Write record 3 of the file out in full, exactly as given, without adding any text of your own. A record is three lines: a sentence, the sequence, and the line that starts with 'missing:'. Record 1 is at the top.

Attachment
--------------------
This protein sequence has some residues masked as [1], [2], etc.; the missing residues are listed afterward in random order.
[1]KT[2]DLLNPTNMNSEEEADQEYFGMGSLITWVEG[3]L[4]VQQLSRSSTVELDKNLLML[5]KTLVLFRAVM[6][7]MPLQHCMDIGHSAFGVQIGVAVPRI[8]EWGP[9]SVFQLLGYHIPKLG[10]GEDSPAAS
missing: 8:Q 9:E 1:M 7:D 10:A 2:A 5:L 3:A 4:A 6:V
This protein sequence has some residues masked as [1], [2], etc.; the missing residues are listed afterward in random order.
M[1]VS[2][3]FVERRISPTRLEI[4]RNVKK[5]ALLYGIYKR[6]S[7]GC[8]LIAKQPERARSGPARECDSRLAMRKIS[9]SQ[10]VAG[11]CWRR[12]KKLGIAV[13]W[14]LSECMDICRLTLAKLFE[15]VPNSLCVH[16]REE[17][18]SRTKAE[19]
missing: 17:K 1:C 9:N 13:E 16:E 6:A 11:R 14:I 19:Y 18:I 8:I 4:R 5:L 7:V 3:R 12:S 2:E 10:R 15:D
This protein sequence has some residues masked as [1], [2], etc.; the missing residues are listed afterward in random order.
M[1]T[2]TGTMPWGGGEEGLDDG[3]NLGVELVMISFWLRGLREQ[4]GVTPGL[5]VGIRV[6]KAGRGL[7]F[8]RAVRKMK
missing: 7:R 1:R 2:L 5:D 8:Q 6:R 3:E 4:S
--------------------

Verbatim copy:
This protein sequence has some residues masked as [1], [2], etc.; the missing residues are listed afterward in random order.
M[1]T[2]TGTMPWGGGEEGLDDG[3]NLGVELVMISFWLRGLREQ[4]GVTPGL[5]VGIRV[6]KAGRGL[7]F[8]RAVRKMK
missing: 7:R 1:R 2:L 5:D 8:Q 6:R 3:E 4:S